Uruguay has large shipments of clothing, which hardly would be affected. Ecuador ships tropical goods (largely duty-free) and crude oil (also barrier-free), and little difference would result. Honduras, Panama, Costa Rica, Guatemala, and El Salvador rely on a combination of tropical products (bananas, fish, coffee) and restricted items such as textiles, apparel, and sugar. Some benefits comparable to those achieved by Mexico in sugar may be possible, but trade benefits seem small elsewhere. Jamaica relies on bauxite and clothing; Trinidad, petroleum products.

A further issue is the number of possible countries involved and the fact that any such negotiations would be complicated by existing trade agreements. These include not only the NAFFA arrangements themselves, but a series of bilateral and other pacts concluded between various Latin American nations and the U.S. and other countries in the region. There are regional trade agreements that are covered under the Caribbean Basin Initiatives (CBI), including preferential arrangements in textiles and other key products (such as sugar), which the CBI nations wish to see protected. New attempts in the Central American Common Market also are being made to complete their trade initiatives by adding Panama, finalize their remaining General Agreement on Tariffs and Trade (GATT) accessions, and, for certain countries, to speed negotiations (either individually or bloc-wise) with the U.S.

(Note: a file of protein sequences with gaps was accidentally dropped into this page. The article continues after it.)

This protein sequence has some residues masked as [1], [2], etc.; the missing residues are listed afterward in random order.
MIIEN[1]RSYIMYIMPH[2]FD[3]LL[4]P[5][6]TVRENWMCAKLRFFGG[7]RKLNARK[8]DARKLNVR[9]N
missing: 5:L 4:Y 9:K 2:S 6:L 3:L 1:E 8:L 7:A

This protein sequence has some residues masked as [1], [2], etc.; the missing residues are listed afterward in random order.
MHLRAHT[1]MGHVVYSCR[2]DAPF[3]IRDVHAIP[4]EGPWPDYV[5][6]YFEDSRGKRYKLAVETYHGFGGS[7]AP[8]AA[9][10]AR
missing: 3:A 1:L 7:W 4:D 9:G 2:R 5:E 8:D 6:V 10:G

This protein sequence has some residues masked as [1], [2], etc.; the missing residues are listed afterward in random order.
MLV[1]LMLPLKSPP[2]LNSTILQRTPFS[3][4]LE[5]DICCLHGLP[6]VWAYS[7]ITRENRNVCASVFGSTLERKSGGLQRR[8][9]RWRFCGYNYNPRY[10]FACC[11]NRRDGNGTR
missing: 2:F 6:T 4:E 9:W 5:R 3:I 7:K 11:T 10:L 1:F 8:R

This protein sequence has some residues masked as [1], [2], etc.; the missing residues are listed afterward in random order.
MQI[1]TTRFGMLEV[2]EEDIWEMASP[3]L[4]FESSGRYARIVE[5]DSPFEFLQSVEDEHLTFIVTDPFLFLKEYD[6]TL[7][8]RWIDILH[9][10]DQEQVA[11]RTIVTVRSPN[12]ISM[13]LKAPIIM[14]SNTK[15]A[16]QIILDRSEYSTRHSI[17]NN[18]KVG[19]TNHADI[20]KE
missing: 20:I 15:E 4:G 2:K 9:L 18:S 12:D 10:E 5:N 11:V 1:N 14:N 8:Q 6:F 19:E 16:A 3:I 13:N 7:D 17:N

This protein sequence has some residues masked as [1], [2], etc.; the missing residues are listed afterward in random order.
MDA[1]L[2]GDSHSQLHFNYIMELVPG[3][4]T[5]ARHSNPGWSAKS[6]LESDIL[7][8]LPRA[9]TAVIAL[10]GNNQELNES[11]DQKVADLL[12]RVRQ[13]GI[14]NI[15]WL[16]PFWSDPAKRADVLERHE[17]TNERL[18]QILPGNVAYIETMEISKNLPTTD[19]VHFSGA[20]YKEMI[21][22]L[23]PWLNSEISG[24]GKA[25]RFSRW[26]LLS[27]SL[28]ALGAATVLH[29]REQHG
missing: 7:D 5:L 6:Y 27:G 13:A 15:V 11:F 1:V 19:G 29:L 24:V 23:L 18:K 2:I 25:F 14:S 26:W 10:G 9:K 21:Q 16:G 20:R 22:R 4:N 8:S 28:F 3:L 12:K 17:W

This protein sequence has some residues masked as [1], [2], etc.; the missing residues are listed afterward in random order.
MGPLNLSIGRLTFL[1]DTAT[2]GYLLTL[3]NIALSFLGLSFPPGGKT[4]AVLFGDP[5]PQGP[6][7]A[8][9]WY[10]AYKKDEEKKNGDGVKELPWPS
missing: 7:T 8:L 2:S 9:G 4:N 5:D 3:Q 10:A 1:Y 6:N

There also are a range of actual and possible trade negotiations either being considered or under way that would complicate extending NAFTA. Brazil and Argentina signed a bilateral trade agreement in 1987. As a result, their cross-border trade has increased by about 80%. The four Mercosur countries (Argentina, Uruguay, Paraguay, and Brazil) are attempting to move towards full economic integration behind a common external tariff by 1995. The Andean Pact (Peru, Bolivia, Ecuador, Colombia, and Venezuela), in place since 1960, has begun substantive negotiation with commitments to move to a common external tariff by 1994 and achieve a full common market by 1995.

Mexico and Chile have agreed on a bilateral free trade agreement that includes a commitment to phased bilateral tariff elimination over five years and a reaffirmation of their GATT commitments. Chile and Venezuela are poised to sign a similar bilateral agreement, as is Mexico. The Chileans have announced their desire to move towards a pact with the U.S. before the expiration of the Congressional negotiating authority for bilateral trade pacts under which NAFTA negotiations are taking place. They apparently were advised to come to an agreement with Mexico prior to entering a US. negotiation, a precondition they have met. Costa Rica similarly has had to face the issue of whether Central American trade agreements should be sorted out first.